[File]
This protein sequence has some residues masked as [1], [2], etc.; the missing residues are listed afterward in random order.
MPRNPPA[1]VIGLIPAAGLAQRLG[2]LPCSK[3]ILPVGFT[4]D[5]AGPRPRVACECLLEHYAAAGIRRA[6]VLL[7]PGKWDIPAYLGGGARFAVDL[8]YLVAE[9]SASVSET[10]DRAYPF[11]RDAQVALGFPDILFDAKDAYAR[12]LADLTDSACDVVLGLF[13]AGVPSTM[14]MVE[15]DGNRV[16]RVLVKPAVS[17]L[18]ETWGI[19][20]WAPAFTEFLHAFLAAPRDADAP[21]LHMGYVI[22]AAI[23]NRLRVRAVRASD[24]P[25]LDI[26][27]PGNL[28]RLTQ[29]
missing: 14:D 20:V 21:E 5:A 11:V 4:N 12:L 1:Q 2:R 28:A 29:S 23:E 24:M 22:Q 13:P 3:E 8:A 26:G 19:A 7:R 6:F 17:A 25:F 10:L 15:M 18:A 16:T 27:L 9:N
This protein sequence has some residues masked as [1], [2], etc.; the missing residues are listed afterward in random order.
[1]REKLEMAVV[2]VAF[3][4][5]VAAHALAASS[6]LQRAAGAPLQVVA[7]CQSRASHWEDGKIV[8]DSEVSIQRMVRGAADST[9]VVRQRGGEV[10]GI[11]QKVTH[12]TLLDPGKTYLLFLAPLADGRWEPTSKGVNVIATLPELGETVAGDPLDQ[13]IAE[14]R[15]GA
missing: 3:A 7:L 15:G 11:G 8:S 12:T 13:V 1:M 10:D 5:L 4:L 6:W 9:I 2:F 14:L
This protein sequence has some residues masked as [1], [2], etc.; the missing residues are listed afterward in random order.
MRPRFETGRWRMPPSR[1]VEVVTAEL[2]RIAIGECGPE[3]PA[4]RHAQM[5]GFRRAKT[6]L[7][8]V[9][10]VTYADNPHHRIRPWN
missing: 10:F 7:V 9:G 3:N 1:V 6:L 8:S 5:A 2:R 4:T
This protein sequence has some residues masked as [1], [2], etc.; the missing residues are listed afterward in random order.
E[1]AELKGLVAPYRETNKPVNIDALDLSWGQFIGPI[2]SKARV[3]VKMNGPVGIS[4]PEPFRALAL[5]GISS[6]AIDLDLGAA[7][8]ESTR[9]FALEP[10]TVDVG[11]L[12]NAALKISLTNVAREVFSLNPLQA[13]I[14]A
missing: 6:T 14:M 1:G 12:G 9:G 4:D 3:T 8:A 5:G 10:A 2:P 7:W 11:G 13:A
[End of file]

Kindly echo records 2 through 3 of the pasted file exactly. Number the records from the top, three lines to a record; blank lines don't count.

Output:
This protein sequence has some residues masked as [1], [2], etc.; the missing residues are listed afterward in random order.
[1]REKLEMAVV[2]VAF[3][4][5]VAAHALAASS[6]LQRAAGAPLQVVA[7]CQSRASHWEDGKIV[8]DSEVSIQRMVRGAADST[9]VVRQRGGEV[10]GI[11]QKVTH[12]TLLDPGKTYLLFLAPLADGRWEPTSKGVNVIATLPELGETVAGDPLDQ[13]IAE[14]R[15]GA
missing: 3:A 7:L 15:G 11:G 8:S 12:T 13:V 1:M 10:D 5:L 4:L 6:W 9:I 2:F 14:L
This protein sequence has some residues masked as [1], [2], etc.; the missing residues are listed afterward in random order.
MRPRFETGRWRMPPSR[1]VEVVTAEL[2]RIAIGECGPE[3]PA[4]RHAQM[5]GFRRAKT[6]L[7][8]V[9][10]VTYADNPHHRIRPWN
missing: 10:F 7:V 9:G 3:N 1:V 6:L 8:S 5:A 2:R 4:T